Europe prepares to come clean on hidden bank losses
LUXEMBOURG (Reuters) - Euro zone countries will consider on Monday how to pay for the repair of their broken banks after health checks next year that are expected to uncover problems that have festered since the financial crisis.
Nobody knows the true scale of potential losses at Europe's banks, but the International Monetary Fund hinted at the enormity of the problem this month, saying that Spanish and Italian banks face 230 billion euros ($310 billion) of losses alone on credit to companies in the next two years.
Yet five years after the United States demanded its big banks take on new capital to reassure investors, Europe is still struggling to impose order on its financial system, having given emergency aid to five countries.
Finance ministers from the 17-nation currency area meeting in Luxembourg will tackle the issue of plugging holes expected to be revealed by the European Central Bank's health checks next year.
The president of the European Central Bank underscored the need for action in Washington at the meetings of the International Monetary Fund and the World Bank.
"The effectiveness of this exercise will depend on the availability of necessary arrangements for recapitalizing banks ... including through the provision of a public backstop," Mario Draghi said on Friday. "These arrangements must be in place before we conclude our assessment," he said.
But the ministers' talks face an additional hindrance because Germany's finance minister, Wolfgang Schaeuble, is not expected to attend the two-day Luxembourg meeting. Germany, Europe's biggest economy, in talks to form a new government.
During the region's debt turmoil, the European Union conducted two bank stress tests, considered flops for blunders such as giving a clean bill of health to Irish banks months before they pushed the country to the brink of bankruptcy.
The ECB's new checks are seen as the last chance to come clean for the euro zone as the bloc tries to set up a single banking framework, known as banking union.
The debate opens amid ebbing political enthusiasm for banking union - originally planned as a three-stage process involving ECB bank supervision, alongside an agency to shut failing banks and a system of deposit guarantees. It would be the boldest step in European integration since the crisis.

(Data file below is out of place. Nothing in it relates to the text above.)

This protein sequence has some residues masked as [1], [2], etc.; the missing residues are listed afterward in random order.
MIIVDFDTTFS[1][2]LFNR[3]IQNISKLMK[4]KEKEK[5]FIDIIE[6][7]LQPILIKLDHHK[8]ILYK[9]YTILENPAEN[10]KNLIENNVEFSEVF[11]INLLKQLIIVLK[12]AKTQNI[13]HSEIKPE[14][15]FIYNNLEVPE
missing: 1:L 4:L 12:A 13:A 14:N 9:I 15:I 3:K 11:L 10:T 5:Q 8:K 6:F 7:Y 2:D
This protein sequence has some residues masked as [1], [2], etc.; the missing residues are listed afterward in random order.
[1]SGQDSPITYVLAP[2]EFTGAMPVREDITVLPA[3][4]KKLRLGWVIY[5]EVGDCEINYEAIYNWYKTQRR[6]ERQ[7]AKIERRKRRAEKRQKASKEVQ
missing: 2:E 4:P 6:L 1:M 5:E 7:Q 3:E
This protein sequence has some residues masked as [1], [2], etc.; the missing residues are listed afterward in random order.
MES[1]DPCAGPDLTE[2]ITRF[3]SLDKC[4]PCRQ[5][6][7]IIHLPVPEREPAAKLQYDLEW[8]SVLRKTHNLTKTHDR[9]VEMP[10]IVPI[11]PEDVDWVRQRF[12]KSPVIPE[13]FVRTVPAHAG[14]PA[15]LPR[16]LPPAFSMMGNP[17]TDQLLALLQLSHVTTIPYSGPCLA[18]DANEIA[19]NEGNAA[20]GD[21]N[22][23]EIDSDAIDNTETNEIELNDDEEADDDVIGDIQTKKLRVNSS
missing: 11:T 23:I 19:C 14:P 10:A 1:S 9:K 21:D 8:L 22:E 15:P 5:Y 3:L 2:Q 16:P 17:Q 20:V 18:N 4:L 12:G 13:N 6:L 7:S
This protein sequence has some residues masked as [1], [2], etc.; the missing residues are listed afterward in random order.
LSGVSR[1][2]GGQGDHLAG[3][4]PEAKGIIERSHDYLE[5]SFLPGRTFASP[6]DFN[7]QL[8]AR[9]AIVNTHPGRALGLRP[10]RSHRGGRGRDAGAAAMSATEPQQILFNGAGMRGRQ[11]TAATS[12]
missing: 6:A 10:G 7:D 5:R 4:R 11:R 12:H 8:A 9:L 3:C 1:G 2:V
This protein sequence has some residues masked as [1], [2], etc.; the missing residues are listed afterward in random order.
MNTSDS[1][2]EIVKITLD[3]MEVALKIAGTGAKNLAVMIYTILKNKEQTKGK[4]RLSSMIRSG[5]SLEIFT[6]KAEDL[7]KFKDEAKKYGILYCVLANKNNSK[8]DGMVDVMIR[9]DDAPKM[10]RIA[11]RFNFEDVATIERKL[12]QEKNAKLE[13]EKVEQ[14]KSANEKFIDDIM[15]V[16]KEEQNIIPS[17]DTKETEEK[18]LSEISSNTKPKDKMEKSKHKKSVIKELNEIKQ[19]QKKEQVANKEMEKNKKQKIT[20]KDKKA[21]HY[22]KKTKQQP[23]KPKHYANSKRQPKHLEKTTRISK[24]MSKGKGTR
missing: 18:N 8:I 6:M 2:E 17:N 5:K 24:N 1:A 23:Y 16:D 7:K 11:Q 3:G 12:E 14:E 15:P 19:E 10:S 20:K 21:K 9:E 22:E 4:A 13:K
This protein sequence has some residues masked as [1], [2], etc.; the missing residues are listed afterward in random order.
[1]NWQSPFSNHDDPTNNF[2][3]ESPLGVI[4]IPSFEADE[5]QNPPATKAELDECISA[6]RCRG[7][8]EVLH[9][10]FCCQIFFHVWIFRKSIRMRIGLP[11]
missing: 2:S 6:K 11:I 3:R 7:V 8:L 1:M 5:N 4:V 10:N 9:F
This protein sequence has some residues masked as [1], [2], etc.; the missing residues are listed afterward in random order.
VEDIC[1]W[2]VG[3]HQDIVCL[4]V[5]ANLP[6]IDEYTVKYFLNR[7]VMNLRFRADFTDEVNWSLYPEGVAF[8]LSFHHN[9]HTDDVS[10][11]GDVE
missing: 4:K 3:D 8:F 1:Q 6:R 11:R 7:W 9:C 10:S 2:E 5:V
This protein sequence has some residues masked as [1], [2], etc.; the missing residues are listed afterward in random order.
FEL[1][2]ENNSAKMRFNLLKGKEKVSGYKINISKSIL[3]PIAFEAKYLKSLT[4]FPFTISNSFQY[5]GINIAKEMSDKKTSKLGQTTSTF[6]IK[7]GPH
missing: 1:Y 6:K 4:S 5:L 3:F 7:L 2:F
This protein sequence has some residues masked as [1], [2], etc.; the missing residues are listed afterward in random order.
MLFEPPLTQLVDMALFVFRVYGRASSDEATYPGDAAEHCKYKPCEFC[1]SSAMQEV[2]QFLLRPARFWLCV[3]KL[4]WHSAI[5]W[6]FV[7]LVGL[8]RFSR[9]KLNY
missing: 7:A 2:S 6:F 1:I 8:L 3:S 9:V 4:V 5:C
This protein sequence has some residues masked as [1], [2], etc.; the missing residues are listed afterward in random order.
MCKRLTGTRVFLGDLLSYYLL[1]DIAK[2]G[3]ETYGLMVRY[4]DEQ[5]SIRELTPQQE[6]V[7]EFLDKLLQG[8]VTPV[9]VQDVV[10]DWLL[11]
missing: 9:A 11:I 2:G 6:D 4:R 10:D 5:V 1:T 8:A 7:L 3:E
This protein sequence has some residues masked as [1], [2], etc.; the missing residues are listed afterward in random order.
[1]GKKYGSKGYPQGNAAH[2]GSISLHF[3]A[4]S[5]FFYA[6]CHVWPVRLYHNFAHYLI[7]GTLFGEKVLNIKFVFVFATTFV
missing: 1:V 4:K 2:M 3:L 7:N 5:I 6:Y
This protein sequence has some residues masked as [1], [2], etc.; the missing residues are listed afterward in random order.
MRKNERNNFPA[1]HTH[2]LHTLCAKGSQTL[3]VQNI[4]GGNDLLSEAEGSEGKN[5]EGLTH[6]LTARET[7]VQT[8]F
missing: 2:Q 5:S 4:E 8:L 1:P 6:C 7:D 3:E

"We have to find a solution now," said Michel Barnier, the EU Commissioner in charge of financial regulation, urging faster progress in the slow talks. "The next financial crisis is not going to wait for us."
In one sign of the divisions, Britain has repeatedly refused to sign off on the first pillar of the banking union framework, allowing the ECB monitor banks.
Having earlier agreed, London now wants additional assurances from ministers this week that Britain, which is outside the euro and polices its own banks, will not face interference from the ECB-led euro bloc.
Britain is likely to find a sympathetic ear in Berlin, which wants to keep London on side in its push to prevent stricter EU emissions rules to protect its luxury car makers.
Before the ECB takes over as supervisor late next year, it will conduct health checks of the roughly 130 banks under its watch.
This is the nub of the problem facing finance ministers at the two-day talks.
With the euro zone barely out of recession, a failure to put aside money to deal with the problems revealed could rattle fragile investor confidence and compound borrowing difficulties for companies, potentially killing off the meek recovery.
In turn, that raises the question about who pays for the holes that are found in balance sheets in countries such as Spain and Italy.
While Rome and Madrid would like easy access to the euro zone's permanent bailout fund, the European Stability Mechanism, Germany, Finland and other strong countries say each country should pay for its own clean-ups.
This time around, the task of cleaning up banks should not be quite as daunting as five years ago because shareholders, bondholders and wealthy depositors can expect to take some of the losses, as happened in the bailout of Cyprus in March.
But if that is not enough, it will fall to governments to pick up the tab.
Although technical, talks about banking union have sparked an acrimonious debate touching on fundamental questions such as rewriting basic EU law that risk dividing the European Union.
(Reporting by Robin Emmott and John O'Donnell; Editing by Giles Elgood)